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In Re Estate of Oster





Appeal from the Circuit Court of Peoria County; the Hon. Robert E. Manning, Judge, presiding.


This is an appeal by the First National Bank of Peoria as executor of the estate of Hazel B. Oster and Shriners' Hospitals, residuary beneficiary of the estate, from orders of the circuit court of Peoria County entered in a will contest proceeding. The appellees are heirs of Hazel Oster, contestants to her will.

Hazel Oster died testate, leaving the bulk of her estate to Shriners' Hospitals and naming the bank as executor. The bank petitioned for admission of the will to probate, initially naming 14 heirs and duly notifying them of the probate proceeding. The will was admitted to probate as to this group of heirs. Subsequently, three additional groups of heirs were discovered and with respect to each group the petition was amended, the new heirs duly notified and the will admitted to probate as to such newly discovered group of heirs. In all 36 heirs were ultimately discovered and notified and the will probated as to them as well as unknown heirs. Four of the initial group of heirs commenced this will contest proceeding bringing the action in their own names as well as for the benefit of the class of heirs of the decedent. Other heirs filed their appearances in the will contest proceeding, and two groups of heirs moved for leave to intervene in the will contest. The executor moved to dismiss the will contest complaint as well as the petitions for leave to intervene but the trial court denied such motions and entered orders both certifying the class of heirs described in the complaint and granting the petitions of other heirs to intervene in the proceeding.

On this appeal the executor has argued that class actions in will contest proceedings are improper and therefore the trial court's certification of the class was erroneous. Additionally, the executor argues leave should not have been granted for the intervenors to intervene in the will contest proceeding because such leave was requested after the time had expired for filing a will contest by the groups of heirs.

After the briefs were filed in this case, the appellee moved to dismiss the appeal contending the orders of the trial court were not appealable as a matter of right. In opposition to the dismissal motion appellant argues appeal is proper under Supreme Court Rule 304(b)(1). (87 Ill.2d R. 304(b)(1).) We took the motion and objections with the case for decision. It is now our conclusion the appeal should be dismissed even though in the orderly administration of justice we regret the motion was not filed at an earlier stage of the appeal. The orders of the trial court from which appeal has been taken are first, the order certifying a class of heirs of the decedent as a class for the purpose of prosecuting the will contest and second, orders granting other heirs leave to intervene in the will contest proceeding.

Because the group certification order was entered in the course of a will contest proceeding, the appellant urges appeal is authorized by Supreme Court Rule 304(b)(1), which provides:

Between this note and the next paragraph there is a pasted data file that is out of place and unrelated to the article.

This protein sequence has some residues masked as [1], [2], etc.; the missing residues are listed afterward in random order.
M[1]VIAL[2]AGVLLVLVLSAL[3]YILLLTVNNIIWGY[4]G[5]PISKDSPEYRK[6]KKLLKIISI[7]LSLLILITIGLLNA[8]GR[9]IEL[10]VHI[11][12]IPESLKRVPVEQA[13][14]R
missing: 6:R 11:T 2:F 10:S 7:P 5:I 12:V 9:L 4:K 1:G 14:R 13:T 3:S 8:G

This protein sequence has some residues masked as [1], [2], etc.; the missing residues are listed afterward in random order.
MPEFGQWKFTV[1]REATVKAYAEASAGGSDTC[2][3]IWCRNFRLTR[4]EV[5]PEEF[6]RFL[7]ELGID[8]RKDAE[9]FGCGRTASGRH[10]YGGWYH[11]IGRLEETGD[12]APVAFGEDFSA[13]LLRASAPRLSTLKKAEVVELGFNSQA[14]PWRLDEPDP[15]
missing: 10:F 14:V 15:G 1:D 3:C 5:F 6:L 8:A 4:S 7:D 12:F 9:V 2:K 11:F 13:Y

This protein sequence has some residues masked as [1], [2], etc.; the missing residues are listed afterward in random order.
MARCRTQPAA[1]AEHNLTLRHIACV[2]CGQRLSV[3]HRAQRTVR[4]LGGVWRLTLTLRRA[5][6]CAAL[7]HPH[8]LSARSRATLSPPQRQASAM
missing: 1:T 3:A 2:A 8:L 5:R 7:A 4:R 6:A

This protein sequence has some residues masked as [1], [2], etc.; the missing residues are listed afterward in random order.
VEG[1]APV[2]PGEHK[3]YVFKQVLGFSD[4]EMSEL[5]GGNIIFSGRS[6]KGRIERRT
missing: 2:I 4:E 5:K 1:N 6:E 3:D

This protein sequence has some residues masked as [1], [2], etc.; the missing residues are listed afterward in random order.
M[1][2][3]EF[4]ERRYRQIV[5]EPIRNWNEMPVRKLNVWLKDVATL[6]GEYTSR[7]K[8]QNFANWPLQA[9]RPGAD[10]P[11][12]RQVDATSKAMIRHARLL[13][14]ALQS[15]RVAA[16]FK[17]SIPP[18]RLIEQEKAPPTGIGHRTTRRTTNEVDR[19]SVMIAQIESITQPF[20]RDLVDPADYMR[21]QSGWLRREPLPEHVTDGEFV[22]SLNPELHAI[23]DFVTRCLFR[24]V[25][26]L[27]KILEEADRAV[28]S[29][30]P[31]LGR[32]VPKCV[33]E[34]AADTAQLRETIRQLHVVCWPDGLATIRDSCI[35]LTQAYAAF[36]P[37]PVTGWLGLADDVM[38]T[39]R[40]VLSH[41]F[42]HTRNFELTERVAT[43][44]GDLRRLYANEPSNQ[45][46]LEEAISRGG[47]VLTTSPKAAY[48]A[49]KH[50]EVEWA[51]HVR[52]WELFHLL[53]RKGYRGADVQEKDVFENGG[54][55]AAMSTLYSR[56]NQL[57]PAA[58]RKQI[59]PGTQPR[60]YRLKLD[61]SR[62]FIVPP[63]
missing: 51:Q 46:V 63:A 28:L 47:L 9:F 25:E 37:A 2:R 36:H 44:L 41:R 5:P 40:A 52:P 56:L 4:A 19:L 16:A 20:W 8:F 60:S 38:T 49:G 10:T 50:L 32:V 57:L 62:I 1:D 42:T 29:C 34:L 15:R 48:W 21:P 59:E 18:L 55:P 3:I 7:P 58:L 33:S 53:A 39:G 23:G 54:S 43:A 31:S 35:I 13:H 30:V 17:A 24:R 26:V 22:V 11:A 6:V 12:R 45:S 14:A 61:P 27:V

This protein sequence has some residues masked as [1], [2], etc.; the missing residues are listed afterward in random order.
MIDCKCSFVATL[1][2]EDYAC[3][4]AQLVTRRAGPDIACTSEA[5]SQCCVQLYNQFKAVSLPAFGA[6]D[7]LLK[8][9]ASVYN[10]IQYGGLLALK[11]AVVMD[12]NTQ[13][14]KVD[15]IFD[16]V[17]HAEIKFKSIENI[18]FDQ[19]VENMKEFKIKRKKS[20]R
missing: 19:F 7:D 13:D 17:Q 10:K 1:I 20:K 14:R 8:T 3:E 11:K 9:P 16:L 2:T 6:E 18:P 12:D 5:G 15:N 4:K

"(b) Judgments and Orders Appealable Without Special Finding. The following judgments and orders are appealable without the finding required for appeals under paragraph (a) of this rule:

(1) A judgment or order entered in the administration of an estate, guardianship, conservatorship, or similar proceeding which finally determines a right or status of a party." (87 Ill.2d R. 304(b)(1).)

It is the appellant's position that class certification determines the "status" of the class members within the language of the rule thereby making such order appealable. We believe however the appellant overlooks an additional requirement of the Rule, which is that the order must "finally" determine the right or status of a party.

• 1 As observed in Levy v. Metropolitan Sanitary District (1982), 92 Ill.2d 80, 440 N.E.2d 881, neither certification nor noncertification of a class are final judgments within the ambit of Supreme Court Rule 304(a) (87 Ill.2d R. 304(a)), so that the trial court's certification of no just reason to delay appeal is ineffective to make orders regarding class certification appealable. Petruchius v. Don Roth Restaurants, Inc. (1979), 79 Ill. App.3d 1071, 398 N.E.2d 1228, discusses at length certification or noncertification of classes with respect to appealability under Supreme Court Rule 304(a) and comes to the same conclusion. As observed in the Levy case, the appeal procedure from interlocutory orders described in Supreme Court Rule 308 (87 Ill.2d R. 308) is the available route.

It is true Supreme Court Rule 304(b)(1) employs different language than 304(a), but its requirements of finality are similar and in our judgment the same reasons for not permitting appeals from certification orders under 304(a) are equally applicable when the same issue arises in a probate proceeding. Appellant's only option is to seek review under Supreme Court Rule 308 (87 Ill.2d R. 308), which requires the discretionary concurrence of both the trial court and the court of review.

• 2 This brings us then to the appeal from the orders granting heirs leave to intervene. Again, we believe that such orders are not final orders and hence not appealable. The very cases cited by the appellant, Koester v. Yellow Cab Co. (1974), 18 Ill. App.3d 56, 309 N.E.2d 269, Veterans Travel Club v. Illinois Commerce Com. (1973), 15 Ill. App.3d 116, 303 N.E.2d 142, and Monticello College v. Scott (1973), 13 Ill. App.3d 133, 299 N.E.2d 778, are authority only for the proposition that orders denying leave to intervene are appealable, but where intervention is granted no final determination has occurred.

For the foregoing reasons the appeal is ...

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